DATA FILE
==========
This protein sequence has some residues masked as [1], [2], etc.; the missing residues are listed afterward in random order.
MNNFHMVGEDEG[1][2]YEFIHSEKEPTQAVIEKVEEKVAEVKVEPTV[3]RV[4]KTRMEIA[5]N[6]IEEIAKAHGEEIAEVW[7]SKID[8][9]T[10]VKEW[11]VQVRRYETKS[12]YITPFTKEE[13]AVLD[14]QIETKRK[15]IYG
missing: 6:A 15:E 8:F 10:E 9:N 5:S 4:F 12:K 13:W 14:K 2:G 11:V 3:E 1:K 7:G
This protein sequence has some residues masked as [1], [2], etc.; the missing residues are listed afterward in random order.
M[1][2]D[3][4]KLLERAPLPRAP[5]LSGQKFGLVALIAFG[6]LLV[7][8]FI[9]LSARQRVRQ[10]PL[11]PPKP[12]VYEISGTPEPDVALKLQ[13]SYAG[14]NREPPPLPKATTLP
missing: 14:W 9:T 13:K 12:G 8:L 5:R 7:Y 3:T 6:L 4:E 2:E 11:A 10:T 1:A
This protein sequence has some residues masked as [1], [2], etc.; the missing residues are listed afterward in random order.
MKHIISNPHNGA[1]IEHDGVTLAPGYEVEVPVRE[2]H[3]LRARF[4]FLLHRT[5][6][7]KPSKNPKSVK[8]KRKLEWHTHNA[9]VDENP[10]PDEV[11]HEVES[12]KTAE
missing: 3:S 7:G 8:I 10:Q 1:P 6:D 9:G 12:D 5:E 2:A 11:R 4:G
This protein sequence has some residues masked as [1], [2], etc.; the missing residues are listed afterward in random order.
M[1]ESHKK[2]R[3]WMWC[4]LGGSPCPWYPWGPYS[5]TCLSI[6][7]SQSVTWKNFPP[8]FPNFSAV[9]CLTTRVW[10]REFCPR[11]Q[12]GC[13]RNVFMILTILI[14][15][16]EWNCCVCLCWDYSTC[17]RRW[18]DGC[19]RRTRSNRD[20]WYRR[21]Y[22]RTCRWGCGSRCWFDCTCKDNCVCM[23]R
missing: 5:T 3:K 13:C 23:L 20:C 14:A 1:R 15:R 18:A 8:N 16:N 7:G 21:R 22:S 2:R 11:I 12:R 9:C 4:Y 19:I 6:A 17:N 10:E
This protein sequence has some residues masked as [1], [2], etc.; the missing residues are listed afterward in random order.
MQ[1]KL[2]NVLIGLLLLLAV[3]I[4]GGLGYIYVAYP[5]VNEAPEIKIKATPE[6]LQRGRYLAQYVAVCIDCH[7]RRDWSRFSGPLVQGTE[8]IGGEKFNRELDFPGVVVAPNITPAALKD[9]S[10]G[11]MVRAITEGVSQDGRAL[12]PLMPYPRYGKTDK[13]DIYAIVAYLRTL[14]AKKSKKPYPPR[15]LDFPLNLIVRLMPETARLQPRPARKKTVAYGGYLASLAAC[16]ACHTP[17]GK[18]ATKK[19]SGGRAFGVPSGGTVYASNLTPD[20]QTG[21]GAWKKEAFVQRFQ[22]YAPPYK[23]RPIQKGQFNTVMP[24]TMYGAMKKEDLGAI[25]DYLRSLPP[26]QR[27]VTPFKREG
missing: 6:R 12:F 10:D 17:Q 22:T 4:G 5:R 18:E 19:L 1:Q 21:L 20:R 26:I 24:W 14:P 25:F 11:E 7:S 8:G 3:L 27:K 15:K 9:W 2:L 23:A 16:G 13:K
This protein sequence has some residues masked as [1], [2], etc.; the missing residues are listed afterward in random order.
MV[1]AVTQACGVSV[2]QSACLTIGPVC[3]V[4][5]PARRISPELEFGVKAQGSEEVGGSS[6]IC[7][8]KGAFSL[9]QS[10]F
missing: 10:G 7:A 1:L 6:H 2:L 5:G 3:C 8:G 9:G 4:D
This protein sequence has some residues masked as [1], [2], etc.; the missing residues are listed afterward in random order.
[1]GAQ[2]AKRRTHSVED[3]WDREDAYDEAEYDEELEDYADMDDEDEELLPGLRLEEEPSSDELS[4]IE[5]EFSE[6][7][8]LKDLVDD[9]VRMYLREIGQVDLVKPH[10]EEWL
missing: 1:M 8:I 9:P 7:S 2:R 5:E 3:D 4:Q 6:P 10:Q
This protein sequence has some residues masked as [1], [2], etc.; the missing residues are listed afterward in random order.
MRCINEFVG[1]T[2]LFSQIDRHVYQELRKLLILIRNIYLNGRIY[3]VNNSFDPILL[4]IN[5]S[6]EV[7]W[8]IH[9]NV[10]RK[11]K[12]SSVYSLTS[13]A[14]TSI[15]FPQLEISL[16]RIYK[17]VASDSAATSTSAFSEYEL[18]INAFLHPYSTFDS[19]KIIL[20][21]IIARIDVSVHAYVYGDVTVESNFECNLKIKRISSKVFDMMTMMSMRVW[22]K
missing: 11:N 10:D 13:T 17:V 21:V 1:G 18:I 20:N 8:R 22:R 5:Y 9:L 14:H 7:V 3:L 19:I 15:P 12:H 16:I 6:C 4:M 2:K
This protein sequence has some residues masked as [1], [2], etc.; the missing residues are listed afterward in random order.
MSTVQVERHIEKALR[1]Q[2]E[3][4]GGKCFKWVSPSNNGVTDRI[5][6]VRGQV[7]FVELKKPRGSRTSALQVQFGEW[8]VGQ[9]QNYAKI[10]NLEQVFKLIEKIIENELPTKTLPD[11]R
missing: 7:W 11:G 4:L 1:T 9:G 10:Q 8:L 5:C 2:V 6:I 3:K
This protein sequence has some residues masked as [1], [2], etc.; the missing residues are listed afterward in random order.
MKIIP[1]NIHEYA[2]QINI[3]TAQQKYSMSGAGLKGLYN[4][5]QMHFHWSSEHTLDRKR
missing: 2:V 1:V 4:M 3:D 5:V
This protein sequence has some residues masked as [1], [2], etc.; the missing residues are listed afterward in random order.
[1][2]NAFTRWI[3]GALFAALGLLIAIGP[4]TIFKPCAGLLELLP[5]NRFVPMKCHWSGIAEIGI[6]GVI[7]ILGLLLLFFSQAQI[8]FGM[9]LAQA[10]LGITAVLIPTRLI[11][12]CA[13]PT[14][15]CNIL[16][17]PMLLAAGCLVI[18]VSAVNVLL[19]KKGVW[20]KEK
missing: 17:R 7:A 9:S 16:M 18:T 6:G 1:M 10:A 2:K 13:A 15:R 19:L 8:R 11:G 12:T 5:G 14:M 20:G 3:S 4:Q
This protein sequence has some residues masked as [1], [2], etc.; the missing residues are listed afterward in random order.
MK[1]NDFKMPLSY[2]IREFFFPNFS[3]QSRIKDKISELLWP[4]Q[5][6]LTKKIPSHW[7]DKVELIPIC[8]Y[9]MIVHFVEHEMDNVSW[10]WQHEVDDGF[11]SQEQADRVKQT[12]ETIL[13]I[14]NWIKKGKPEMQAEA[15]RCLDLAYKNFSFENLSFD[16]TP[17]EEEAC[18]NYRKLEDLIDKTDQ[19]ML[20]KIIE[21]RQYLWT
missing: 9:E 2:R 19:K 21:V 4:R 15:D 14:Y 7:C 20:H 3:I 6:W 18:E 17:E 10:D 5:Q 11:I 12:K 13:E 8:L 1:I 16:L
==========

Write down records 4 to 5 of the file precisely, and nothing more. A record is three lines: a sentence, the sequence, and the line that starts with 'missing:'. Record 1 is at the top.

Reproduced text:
This protein sequence has some residues masked as [1], [2], etc.; the missing residues are listed afterward in random order.
M[1]ESHKK[2]R[3]WMWC[4]LGGSPCPWYPWGPYS[5]TCLSI[6][7]SQSVTWKNFPP[8]FPNFSAV[9]CLTTRVW[10]REFCPR[11]Q[12]GC[13]RNVFMILTILI[14][15][16]EWNCCVCLCWDYSTC[17]RRW[18]DGC[19]RRTRSNRD[20]WYRR[21]Y[22]RTCRWGCGSRCWFDCTCKDNCVCM[23]R
missing: 5:T 3:K 13:C 23:L 20:C 14:A 1:R 15:R 18:A 8:N 16:N 7:G 21:R 22:S 2:R 11:I 12:R 9:C 4:Y 19:I 6:A 17:N 10:E
This protein sequence has some residues masked as [1], [2], etc.; the missing residues are listed afterward in random order.
MQ[1]KL[2]NVLIGLLLLLAV[3]I[4]GGLGYIYVAYP[5]VNEAPEIKIKATPE[6]LQRGRYLAQYVAVCIDCH[7]RRDWSRFSGPLVQGTE[8]IGGEKFNRELDFPGVVVAPNITPAALKD[9]S[10]G[11]MVRAITEGVSQDGRAL[12]PLMPYPRYGKTDK[13]DIYAIVAYLRTL[14]AKKSKKPYPPR[15]LDFPLNLIVRLMPETARLQPRPARKKTVAYGGYLASLAAC[16]ACHTP[17]GK[18]ATKK[19]SGGRAFGVPSGGTVYASNLTPD[20]QTG[21]GAWKKEAFVQRFQ[22]YAPPYK[23]RPIQKGQFNTVMP[24]TMYGAMKKEDLGAI[25]DYLRSLPP[26]QR[27]VTPFKREG
missing: 6:R 12:F 10:D 17:Q 22:T 4:G 5:R 18:E 19:L 1:Q 21:L 20:R 26:I 24:W 14:P 25:F 11:E 7:S 8:G 3:L 27:K 15:K 9:W 2:L 23:A 16:G 13:K